Karen and I were (and to a degree still are) the last line, and that meant that there were a lot of panicked phone calls and picking up slack, especially in the first few years. We have published every issue on time for the past 10 years and over 30 issues! That has meant, however, that Karen is copyediting and coding and proofreading essays the night before we go live, because a volunteer had not done her assignment; or it means I am interrupting my family holidays to email authors on my phone on crappy hotel Wi-Fi.

Today, the journal has a solid reputation and we get a good number of unsolicited submissions. Many of our procedures have been documented, and of course we follow standard academic journal workflow, but so much of what we've done, we’ve learned to do through trial and error. Karen and I are both looking forward to passing our editor batons to new scholars in the next few years.

What is your professional life like outside of your TWC work? Any projects you'd like to talk about?

I am an adjunct professor at my local university, and I’m pretty adamant to be identified as an independent researcher. Just like with OTW and TWC, I think it’s important for fans and fan studies scholars to come together. Karen and I were editors of the volume Fan Fiction and Fan Studies in the Age of the Internet (2006), which I’m proud to say helped create a whole new generation of fan studies scholars, and my own book, Framing Fan Fiction, came out last year.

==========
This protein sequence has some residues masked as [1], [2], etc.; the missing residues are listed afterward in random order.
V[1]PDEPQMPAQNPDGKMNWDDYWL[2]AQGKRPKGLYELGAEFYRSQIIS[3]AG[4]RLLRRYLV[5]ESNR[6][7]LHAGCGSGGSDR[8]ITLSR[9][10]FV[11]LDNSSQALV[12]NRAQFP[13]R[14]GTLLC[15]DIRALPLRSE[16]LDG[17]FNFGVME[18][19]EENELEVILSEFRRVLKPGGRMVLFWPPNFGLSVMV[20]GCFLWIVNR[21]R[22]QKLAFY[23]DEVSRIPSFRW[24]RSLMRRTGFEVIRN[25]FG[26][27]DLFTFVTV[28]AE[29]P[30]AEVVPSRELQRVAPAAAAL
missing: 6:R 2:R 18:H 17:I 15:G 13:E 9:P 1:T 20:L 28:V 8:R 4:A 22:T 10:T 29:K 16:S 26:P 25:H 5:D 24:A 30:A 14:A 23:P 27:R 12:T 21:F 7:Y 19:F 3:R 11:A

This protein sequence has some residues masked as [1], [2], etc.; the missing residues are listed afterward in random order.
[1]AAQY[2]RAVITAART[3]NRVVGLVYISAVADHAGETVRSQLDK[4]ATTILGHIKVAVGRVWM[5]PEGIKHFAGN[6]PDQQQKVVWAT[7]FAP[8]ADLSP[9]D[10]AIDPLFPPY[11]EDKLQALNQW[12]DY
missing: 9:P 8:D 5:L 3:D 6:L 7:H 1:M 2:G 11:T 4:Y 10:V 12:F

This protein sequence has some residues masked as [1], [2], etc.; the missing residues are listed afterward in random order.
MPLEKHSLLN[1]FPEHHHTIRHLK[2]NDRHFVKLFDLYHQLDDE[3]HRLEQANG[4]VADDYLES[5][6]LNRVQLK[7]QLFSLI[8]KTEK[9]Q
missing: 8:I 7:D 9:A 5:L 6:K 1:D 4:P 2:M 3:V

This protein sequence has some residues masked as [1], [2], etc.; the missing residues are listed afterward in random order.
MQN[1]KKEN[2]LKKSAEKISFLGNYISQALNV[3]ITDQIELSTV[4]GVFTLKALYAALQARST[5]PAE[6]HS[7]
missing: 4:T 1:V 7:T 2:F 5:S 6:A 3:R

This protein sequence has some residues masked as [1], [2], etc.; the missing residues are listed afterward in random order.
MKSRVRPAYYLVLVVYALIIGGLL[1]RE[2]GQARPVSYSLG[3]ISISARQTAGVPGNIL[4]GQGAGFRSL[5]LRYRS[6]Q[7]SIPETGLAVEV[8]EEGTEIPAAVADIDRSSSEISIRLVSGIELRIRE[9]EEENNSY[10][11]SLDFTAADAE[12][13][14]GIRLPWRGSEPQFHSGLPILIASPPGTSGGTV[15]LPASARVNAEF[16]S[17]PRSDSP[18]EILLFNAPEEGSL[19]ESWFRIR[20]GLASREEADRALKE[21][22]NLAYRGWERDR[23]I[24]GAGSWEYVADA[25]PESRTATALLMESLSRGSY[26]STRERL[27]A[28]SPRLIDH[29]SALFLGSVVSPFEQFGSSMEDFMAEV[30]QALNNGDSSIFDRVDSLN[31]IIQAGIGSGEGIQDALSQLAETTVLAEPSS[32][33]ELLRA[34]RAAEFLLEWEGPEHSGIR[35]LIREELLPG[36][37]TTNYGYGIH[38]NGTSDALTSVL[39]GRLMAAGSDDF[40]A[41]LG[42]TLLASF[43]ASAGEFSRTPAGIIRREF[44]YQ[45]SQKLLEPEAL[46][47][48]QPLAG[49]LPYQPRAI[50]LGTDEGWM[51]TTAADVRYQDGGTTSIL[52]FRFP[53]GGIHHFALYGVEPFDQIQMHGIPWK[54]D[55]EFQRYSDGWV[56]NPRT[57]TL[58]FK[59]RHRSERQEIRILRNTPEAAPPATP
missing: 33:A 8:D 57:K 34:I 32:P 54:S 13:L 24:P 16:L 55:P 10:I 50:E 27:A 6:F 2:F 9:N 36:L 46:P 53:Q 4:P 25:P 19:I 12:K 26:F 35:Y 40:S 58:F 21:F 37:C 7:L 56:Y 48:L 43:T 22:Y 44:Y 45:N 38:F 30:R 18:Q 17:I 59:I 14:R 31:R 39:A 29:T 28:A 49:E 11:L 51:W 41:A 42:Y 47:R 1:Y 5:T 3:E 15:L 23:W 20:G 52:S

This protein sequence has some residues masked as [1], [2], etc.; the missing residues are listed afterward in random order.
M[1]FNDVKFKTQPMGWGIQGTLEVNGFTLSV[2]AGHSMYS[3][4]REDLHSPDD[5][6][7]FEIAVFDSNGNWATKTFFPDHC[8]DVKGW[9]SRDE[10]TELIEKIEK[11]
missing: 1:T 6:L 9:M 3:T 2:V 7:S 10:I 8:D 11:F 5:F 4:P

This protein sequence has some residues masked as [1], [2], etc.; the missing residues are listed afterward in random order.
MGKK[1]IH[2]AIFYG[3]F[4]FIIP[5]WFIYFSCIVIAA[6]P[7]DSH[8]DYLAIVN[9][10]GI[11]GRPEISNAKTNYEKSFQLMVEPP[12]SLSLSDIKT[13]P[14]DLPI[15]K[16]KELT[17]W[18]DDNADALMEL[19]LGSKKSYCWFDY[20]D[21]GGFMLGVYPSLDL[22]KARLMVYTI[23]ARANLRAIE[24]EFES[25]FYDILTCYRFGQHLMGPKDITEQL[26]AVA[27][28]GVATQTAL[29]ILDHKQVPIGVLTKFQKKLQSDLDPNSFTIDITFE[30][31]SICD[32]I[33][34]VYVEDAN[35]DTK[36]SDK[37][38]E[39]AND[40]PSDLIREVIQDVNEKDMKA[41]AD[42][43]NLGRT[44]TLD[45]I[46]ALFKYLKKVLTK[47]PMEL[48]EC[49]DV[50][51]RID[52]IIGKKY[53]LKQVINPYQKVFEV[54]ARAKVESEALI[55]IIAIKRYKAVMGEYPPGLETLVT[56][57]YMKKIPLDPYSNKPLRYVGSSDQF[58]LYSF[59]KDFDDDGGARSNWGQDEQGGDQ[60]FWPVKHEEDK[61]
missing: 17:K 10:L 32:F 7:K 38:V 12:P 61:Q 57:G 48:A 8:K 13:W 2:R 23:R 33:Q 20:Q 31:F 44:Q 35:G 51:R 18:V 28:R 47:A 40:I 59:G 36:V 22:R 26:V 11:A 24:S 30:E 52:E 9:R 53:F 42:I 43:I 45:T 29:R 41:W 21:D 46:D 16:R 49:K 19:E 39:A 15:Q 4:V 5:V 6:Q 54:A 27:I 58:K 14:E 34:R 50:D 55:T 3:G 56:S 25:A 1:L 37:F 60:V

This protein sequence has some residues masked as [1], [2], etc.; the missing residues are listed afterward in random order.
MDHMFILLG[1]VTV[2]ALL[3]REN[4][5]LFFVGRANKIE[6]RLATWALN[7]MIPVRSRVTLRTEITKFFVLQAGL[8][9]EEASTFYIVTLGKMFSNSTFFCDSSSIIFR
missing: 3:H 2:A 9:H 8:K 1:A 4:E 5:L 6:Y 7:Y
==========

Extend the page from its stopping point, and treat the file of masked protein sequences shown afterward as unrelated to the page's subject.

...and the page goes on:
I was also part of the group that created the first fan studies conference in the United States/North America, the Fan Studies Network: North America, which had its second annual conference at DePaul University in Chicago in October 2019. In what might have been the strangest work I’ve ever done, I became an expert witness in a plagiarism trial centering around Omegaverse tropes.

I try to go to one academic conference a year, mostly to see friends, meet new people in the field, and solicit for TWC, but I happily travel if invited (and supported). This spring I’ll be giving a talk on TWC and OTW with Karen Hellekson and Francesca Coppa at Berkeley, and I’m very excited! Finally, I am writing a new book on Fan Fantasies and the Politics of Desire with my friend (and early TWC volunteer) Alexis Lothian.

What fannish things do you like to do?

I started as a reader (and lurker) in the late 1990s, and fan fiction has remained the center of my fannish interest and my academic work. I used to say that talking about fandom is my fannish thing to do, back when I wrote a lot of meta and helped organize and run things. But after starting TWC (and especially the last three years when I was on the OTW board), that has mostly eaten up all my fannish energies. I still read fanfic and listen to podfic and talk to people one-on-one about stories, but changes in fannish interactions and changes in myself (maybe) have made me be much less public and much less vocal.